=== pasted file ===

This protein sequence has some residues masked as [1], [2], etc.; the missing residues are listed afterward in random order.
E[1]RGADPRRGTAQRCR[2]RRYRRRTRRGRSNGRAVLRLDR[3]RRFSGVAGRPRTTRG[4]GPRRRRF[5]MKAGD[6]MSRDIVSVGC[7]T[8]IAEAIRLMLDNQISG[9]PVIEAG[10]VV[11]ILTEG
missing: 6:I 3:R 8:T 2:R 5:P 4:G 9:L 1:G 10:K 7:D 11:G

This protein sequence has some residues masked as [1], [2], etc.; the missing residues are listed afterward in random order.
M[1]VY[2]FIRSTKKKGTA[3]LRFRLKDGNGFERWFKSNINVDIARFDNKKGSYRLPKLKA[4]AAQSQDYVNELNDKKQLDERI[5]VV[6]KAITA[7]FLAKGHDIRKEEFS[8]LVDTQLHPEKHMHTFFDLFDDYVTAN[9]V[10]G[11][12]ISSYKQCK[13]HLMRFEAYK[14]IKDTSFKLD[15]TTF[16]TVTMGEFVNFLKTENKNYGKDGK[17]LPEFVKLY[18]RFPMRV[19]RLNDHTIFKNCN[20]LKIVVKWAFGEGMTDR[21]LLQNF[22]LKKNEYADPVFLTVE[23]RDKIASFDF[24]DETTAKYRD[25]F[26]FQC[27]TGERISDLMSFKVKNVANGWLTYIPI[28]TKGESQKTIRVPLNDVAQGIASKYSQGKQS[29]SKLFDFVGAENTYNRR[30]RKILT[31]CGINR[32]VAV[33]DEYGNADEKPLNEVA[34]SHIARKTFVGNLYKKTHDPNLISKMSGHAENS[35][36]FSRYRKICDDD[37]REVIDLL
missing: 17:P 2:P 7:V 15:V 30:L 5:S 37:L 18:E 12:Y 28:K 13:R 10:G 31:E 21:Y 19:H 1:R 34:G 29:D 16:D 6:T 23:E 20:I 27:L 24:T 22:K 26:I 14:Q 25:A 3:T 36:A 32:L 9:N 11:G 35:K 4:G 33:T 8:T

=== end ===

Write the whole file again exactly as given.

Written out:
This protein sequence has some residues masked as [1], [2], etc.; the missing residues are listed afterward in random order.
E[1]RGADPRRGTAQRCR[2]RRYRRRTRRGRSNGRAVLRLDR[3]RRFSGVAGRPRTTRG[4]GPRRRRF[5]MKAGD[6]MSRDIVSVGC[7]T[8]IAEAIRLMLDNQISG[9]PVIEAG[10]VV[11]ILTEG
missing: 6:I 3:R 8:T 2:R 5:P 4:G 9:L 1:G 10:K 7:D 11:G

This protein sequence has some residues masked as [1], [2], etc.; the missing residues are listed afterward in random order.
M[1]VY[2]FIRSTKKKGTA[3]LRFRLKDGNGFERWFKSNINVDIARFDNKKGSYRLPKLKA[4]AAQSQDYVNELNDKKQLDERI[5]VV[6]KAITA[7]FLAKGHDIRKEEFS[8]LVDTQLHPEKHMHTFFDLFDDYVTAN[9]V[10]G[11][12]ISSYKQCK[13]HLMRFEAYK[14]IKDTSFKLD[15]TTF[16]TVTMGEFVNFLKTENKNYGKDGK[17]LPEFVKLY[18]RFPMRV[19]RLNDHTIFKNCN[20]LKIVVKWAFGEGMTDR[21]LLQNF[22]LKKNEYADPVFLTVE[23]RDKIASFDF[24]DETTAKYRD[25]F[26]FQC[27]TGERISDLMSFKVKNVANGWLTYIPI[28]TKGESQKTIRVPLNDVAQGIASKYSQGKQS[29]SKLFDFVGAENTYNRR[30]RKILT[31]CGINR[32]VAV[33]DEYGNADEKPLNEVA[34]SHIARKTFVGNLYKKTHDPNLISKMSGHAENS[35][36]FSRYRKICDDD[37]REVIDLL
missing: 17:P 2:P 7:V 15:V 30:L 5:S 37:L 18:E 12:Y 28:K 13:R 10:G 31:E 21:Y 19:H 1:R 34:G 29:D 16:D 6:T 23:E 20:I 27:L 24:T 22:K 26:I 14:Q 25:A 3:T 36:A 32:L 9:N 11:G 35:K 4:G 33:T 8:T